while Crappie fishing with a friend.  The fish hit a 1/16 oz. black 
and Chartreuse Shiny Hinny jig while strolling for Crappie. 
Using a 7' Sam Heaton crappie rod, rigged with a Diwa spinning reel, 
strung with 6lb. P-line., it took between 15 to 20 minutes to land
 the fish. About half way through the fight the fish came close to 
the surface and my friends statement was I need a bigger net.
 After landing the fish we ran to my friend's house to take pictures.
 He could not believe that I caught the fish on 6lb. line. 
Use P-line is all I could tell him. I do not know what the fish weighed,
 probably around 30lbs.+, all the scales we had were not big enough. 
 I released the fish at my friends dock and after a few minutes in 
the water she swam off."

                               +++++++
albert_carp                 Asian Carp, Grass Carp, Chinese Carp
                            +++++++
The Toledo Bend Lake record is 53.5 pounds which is also the State of 
Texas Record.
Most likely this fish would have be a 6 Pound Line Class World Record.
Notice that Albert said they were "Strolling for Crappie".  Strolling has
become a very popular method of crappie fishing on Toledo and a very 
effective method of catching crappie.   Fishermen who troll use
the outboard motor. Fishermen who stroll use the electric troll motor.
Strolling seems to keep your lure in the pay zone longer than casting 
and retrieving. In areas free of brush, you can use more than one rod
with various lure colors and weights.

April 8, 2013

Marc with 48 pound flathead catfish.

marc_op_040513a

This Op was caught on a trotline in Palo Gaucho with jugs at a depth on 6 or 8 feet.
The depth of the water was unknown since I don’t have a depth finder.  I baited with live
perch on 6/0 forged steel hooks – my lines are heavy duty for these fish.  My neighbor
was with me when I caught Opzilla.  He lets me tie up to his boat dock each spring,
and in return I give him the small blues that I catch.  He doesn’t like the big ones, and I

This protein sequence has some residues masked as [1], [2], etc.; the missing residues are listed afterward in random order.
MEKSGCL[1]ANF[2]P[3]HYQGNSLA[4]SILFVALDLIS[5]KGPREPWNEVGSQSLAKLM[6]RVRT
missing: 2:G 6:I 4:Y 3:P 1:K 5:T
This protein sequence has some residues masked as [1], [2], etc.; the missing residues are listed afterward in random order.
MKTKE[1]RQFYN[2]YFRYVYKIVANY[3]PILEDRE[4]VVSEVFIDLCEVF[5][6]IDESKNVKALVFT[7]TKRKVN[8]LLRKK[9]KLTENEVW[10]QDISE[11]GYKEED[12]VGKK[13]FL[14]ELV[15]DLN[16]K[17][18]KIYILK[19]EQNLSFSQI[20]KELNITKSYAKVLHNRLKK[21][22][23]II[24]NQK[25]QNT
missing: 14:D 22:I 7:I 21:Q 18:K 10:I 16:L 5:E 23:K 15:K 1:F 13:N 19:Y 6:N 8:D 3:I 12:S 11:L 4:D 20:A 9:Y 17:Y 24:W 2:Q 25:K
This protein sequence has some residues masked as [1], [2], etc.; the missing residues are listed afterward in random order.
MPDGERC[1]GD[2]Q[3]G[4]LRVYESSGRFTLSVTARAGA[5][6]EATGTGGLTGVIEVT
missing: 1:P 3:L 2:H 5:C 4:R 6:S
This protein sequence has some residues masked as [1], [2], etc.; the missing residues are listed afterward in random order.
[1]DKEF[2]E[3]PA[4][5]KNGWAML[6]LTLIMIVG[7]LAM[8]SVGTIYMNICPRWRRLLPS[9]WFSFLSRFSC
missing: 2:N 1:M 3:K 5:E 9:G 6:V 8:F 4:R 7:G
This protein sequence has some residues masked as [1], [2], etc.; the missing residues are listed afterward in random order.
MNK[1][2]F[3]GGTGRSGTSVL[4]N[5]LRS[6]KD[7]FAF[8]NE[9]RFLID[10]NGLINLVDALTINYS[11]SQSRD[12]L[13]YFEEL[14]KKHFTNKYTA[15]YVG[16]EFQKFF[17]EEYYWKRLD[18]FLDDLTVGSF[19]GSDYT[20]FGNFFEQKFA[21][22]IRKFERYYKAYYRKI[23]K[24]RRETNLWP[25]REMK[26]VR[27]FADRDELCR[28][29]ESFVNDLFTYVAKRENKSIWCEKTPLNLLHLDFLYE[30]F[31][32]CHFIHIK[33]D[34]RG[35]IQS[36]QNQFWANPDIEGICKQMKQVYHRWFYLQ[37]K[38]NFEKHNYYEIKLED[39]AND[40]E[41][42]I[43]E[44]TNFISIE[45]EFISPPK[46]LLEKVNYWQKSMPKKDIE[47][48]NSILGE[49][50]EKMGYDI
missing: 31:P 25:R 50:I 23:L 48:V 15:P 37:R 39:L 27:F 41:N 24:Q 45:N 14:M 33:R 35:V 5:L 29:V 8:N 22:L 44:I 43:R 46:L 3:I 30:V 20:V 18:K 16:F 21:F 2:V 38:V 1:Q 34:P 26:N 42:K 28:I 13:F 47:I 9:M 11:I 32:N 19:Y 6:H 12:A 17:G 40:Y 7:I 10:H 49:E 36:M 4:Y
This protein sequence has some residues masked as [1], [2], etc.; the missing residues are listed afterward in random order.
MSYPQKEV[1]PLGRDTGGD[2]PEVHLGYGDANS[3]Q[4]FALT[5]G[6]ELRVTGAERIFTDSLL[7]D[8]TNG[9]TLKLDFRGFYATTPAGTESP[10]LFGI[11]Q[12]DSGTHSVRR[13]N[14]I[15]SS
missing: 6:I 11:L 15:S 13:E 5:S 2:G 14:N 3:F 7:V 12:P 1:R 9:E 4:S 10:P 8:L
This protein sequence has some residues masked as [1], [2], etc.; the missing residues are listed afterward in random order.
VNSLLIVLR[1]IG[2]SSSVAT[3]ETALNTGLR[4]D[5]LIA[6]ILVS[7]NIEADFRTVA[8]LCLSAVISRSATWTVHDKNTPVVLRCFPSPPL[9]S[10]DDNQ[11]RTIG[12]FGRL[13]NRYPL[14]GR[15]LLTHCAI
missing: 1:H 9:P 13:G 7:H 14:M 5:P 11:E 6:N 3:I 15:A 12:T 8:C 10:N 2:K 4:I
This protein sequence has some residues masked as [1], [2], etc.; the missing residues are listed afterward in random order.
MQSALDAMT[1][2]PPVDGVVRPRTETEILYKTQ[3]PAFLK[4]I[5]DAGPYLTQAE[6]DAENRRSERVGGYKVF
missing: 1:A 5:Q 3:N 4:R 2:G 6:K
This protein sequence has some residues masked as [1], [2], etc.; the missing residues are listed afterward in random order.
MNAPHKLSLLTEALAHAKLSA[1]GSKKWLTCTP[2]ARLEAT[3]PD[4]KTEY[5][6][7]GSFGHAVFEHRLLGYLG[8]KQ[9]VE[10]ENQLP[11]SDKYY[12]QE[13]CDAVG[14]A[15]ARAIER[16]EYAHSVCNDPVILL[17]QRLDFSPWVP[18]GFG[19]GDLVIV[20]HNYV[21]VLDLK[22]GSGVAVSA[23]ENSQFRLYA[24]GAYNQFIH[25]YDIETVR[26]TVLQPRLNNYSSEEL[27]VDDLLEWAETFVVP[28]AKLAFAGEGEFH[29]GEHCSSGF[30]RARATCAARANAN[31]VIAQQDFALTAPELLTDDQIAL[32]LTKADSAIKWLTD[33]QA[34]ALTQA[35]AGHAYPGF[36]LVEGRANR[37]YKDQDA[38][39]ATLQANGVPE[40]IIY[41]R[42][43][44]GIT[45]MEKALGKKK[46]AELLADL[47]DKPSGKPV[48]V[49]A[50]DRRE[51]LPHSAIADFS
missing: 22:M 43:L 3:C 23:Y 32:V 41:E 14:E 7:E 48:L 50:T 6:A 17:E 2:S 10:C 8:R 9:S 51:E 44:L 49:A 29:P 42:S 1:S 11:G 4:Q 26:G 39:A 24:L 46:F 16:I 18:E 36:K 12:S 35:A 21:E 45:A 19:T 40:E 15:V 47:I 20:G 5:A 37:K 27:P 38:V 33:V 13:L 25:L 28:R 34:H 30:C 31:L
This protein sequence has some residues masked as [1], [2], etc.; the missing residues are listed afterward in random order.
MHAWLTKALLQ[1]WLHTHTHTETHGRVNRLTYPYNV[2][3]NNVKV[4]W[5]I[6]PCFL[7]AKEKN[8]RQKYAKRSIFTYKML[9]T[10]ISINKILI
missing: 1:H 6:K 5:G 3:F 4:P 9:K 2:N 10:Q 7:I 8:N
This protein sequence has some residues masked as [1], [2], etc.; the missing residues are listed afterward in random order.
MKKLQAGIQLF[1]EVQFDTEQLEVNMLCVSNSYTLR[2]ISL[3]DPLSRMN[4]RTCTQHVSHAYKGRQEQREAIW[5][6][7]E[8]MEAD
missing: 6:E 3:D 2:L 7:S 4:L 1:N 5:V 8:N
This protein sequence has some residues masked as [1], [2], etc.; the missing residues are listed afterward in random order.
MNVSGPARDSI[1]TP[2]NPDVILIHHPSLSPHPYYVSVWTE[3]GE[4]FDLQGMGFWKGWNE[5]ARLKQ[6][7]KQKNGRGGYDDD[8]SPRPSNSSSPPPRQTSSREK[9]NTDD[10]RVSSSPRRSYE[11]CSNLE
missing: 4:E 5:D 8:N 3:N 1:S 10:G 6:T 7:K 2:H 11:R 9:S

don’t care to clean very many fish.
When I saw the water swirl and felt a big tug as the line went down, I knew that a had
a big one.  I was rebaiting at the time, and my neighbor wanted me to go get the fish right
away.  I patiently continued to bait hooks knowing that Ops are always hooked in the
lip and the chances of landing one are better if you play them down.  I landed Opzilla with
a gaff given to me several years ago by our late dear friend, Pete Vercher.  This fish about
equaled my best catch.
+++++++
Flathead Catfish is a US native species that today is found in most parts of the US after being introduced to a lot of different waters across the nation due to it’s value as a game and food fish. They can be found in slow moving water in large rivers and streams but can also be found in lakes. They prefer deep water with fallen logs and other hiding places. They prefer live live bait versus cut bait.
Flatheads are close to impossible to breed in aquariums due to their solitary nature but they can be breed in large ponds. In the wild Flathead catfish spawns during the late spring when the water temperature is raising. The male guards the egg and fry in a nest that usually is placed in a cave or near another sunken object that can help provide cover for the nest. The female can lay 100 000 eggs in one spawning. The fry form large schools in and around the nest the first few days but after that they disburse and the males parental duty is then over.
Next Page »

Create a free website or blog at WordPress.com.